You will need:
Mr Super Clear
Cotton balls and buds
Soap and water (cleaning wipes are also useful)
- Paint Removal
Before you can start creating your own masterpiece you will need to remove the factory paint. This can be done by using a solvent or sanding, but I would definitely recommend using a solvent on the head as you are less likely to damage the vinyl (as long as you wash all the solvent off with warm soapy water).
Use cotton buds and balls to wipe away the factory paint. Then, wash off any acetone with luke-warm water and soap. It is very important to remove ALL the acetone as if left it will eat away the vinyl.
When it comes to removing paint on the body, however, DO NOT use acetone. It affects the plastic extremely fast. It will literally melt your doll. Besides this, it is hard to keep the solvent out of the joints. This will severely weaken the plastic and it will start to go powdery after a few days. Trust me, you don't want this to happen. Once weakened, the plastic will snap under any kind of pressure.
* make sure you have lots of cotton balls on hand and don't use the same piece of cotton to re-wipe. The paint will simply transfer from the cotton to your doll's face and become a smudgy mess.
* it can be tricky to get into the gap between the lips. Use a toothpick with a little cotton wrapped around the end and squeeze the doll cheeks. As she pouts you can get into the gap with your tiny cotton bud.
Before you start working on your (now face-less) doll you will need to seal the vinyl with Mr Super Clear (MSC). MSC is one of those products I mentioned that cannot be compromised on. It provides a truly matte surface with significant 'tooth' for your pigments to stick to. Other sealants I have used have been shiny (despite declaring they are 'matte'), crack easily and don't give enough of said 'tooth'. It can be hard to find in stores but is widely available online.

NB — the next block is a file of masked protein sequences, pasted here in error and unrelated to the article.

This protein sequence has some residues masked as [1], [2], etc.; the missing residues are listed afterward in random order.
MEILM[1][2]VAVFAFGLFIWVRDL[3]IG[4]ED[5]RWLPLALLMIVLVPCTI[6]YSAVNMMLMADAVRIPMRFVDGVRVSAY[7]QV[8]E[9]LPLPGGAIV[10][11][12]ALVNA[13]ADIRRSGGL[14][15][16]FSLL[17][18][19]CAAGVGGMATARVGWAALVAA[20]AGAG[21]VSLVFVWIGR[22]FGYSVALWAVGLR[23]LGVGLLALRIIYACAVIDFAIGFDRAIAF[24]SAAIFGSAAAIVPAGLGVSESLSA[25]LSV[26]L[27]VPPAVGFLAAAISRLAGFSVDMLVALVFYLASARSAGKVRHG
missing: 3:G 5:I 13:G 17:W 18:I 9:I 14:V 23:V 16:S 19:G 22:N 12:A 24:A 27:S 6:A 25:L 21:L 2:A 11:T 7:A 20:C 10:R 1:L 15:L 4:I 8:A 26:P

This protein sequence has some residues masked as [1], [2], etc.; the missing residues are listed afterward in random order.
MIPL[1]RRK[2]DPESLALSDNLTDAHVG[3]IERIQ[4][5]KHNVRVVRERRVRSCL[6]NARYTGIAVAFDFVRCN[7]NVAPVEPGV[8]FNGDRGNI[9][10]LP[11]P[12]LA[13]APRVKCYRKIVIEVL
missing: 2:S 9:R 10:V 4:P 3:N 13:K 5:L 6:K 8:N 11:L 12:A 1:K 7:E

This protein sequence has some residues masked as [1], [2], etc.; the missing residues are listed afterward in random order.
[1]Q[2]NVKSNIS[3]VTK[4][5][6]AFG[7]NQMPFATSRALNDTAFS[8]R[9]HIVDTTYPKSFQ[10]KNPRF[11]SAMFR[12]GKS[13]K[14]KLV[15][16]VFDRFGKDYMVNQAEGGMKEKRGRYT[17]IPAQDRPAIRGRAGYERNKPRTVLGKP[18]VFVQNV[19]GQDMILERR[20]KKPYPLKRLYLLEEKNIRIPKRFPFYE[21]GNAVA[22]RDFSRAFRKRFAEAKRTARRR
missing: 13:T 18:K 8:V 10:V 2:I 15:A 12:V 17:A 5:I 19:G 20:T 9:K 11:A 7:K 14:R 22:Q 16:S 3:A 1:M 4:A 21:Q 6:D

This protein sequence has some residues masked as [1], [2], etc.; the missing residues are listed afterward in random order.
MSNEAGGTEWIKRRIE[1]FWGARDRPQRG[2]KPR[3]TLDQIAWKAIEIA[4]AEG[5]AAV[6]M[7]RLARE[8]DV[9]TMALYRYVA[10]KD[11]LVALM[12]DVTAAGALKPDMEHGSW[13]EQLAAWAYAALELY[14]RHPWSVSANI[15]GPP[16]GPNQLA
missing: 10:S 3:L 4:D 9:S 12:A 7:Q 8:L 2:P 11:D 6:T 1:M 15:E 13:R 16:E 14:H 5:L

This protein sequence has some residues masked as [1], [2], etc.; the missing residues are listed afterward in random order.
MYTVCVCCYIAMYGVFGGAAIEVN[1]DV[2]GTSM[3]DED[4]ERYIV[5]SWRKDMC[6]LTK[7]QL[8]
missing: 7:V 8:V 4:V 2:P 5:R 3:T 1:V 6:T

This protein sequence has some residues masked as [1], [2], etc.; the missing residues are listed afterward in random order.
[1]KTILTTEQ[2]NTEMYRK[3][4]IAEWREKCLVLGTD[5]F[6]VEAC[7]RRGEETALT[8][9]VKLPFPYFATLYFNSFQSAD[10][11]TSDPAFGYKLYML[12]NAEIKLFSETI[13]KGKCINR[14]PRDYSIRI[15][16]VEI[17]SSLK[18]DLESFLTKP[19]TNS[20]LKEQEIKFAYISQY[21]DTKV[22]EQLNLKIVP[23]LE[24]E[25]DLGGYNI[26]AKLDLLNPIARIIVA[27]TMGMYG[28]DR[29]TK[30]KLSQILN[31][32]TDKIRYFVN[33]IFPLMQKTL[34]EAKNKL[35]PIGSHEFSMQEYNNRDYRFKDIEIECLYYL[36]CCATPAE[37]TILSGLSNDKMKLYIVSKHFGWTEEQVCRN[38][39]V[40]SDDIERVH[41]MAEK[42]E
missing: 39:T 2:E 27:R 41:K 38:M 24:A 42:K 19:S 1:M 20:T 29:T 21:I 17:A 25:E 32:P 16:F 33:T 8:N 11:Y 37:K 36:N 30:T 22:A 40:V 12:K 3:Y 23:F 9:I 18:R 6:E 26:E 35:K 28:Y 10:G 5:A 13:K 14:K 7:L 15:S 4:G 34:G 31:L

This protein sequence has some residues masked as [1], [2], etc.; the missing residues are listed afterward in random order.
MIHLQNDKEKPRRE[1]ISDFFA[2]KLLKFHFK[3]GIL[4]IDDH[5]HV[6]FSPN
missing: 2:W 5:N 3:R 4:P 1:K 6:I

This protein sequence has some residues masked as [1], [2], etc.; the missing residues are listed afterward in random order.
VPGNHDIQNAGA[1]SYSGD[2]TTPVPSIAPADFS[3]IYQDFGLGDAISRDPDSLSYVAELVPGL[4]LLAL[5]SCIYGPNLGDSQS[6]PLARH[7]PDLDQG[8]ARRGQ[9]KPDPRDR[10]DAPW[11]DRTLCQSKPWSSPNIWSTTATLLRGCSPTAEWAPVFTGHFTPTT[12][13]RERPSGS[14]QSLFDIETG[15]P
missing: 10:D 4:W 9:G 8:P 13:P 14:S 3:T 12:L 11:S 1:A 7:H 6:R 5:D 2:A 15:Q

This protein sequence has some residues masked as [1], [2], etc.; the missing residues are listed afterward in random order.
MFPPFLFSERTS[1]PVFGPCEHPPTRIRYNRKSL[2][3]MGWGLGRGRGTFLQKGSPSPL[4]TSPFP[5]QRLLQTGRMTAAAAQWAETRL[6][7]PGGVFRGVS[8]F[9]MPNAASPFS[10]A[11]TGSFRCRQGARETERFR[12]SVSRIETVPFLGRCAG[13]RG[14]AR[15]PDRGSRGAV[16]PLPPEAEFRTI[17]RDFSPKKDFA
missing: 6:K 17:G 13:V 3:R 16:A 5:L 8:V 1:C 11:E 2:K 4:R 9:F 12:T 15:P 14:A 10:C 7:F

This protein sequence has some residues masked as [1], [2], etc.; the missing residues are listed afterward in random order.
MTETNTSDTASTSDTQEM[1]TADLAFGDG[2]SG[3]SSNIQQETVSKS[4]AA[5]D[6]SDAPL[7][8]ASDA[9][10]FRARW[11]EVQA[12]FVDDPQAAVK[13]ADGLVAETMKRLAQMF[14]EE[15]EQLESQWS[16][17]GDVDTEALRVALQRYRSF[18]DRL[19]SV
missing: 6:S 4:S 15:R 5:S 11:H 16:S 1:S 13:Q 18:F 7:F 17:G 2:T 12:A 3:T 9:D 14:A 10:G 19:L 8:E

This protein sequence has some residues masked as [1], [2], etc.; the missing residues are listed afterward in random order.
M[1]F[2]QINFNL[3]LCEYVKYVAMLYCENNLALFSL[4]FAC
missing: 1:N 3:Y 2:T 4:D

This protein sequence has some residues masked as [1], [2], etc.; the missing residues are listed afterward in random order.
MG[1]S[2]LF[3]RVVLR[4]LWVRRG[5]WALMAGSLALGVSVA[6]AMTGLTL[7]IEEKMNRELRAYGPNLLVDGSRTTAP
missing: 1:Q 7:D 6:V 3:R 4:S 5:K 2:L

Hold the can on a 45° angle about 20cm from your doll's face and spray from left to right and back again. While you want complete coverage, don't saturate as this may cause drips and will take forever to dry.
You seal your work as you go, kinda like a 'save' button
* make sure you don't squeeze your doll's head after applying sealer as it will probably cause the surface to crack.
* always seal before you start to avoid discoloration of the vinyl.
* always use a face mask when using MSC to protect your lungs.
Taking the factory paint off for the first time can be quite daunting. Just remember you are aiming to improve your doll and it will all be worth it in the end. If you are intimidated by the thought of completely starting from scratch then start off small. Only remove, say, the lips or eyebrows and practice just those areas.
The first doll you paint probably won't end up looking how you imagined. It's not easy and, like anything worthwhile, takes practice. My first repaint was pretty appalling, but I still keep her on the shelf to remind me how far I've come.
Doll painting is such an amazing creative outlet and above all it's fun - which is what dolls are supposed to be.
If you have any questions please don't hesitate to contact me, either through email or the comments section below. ,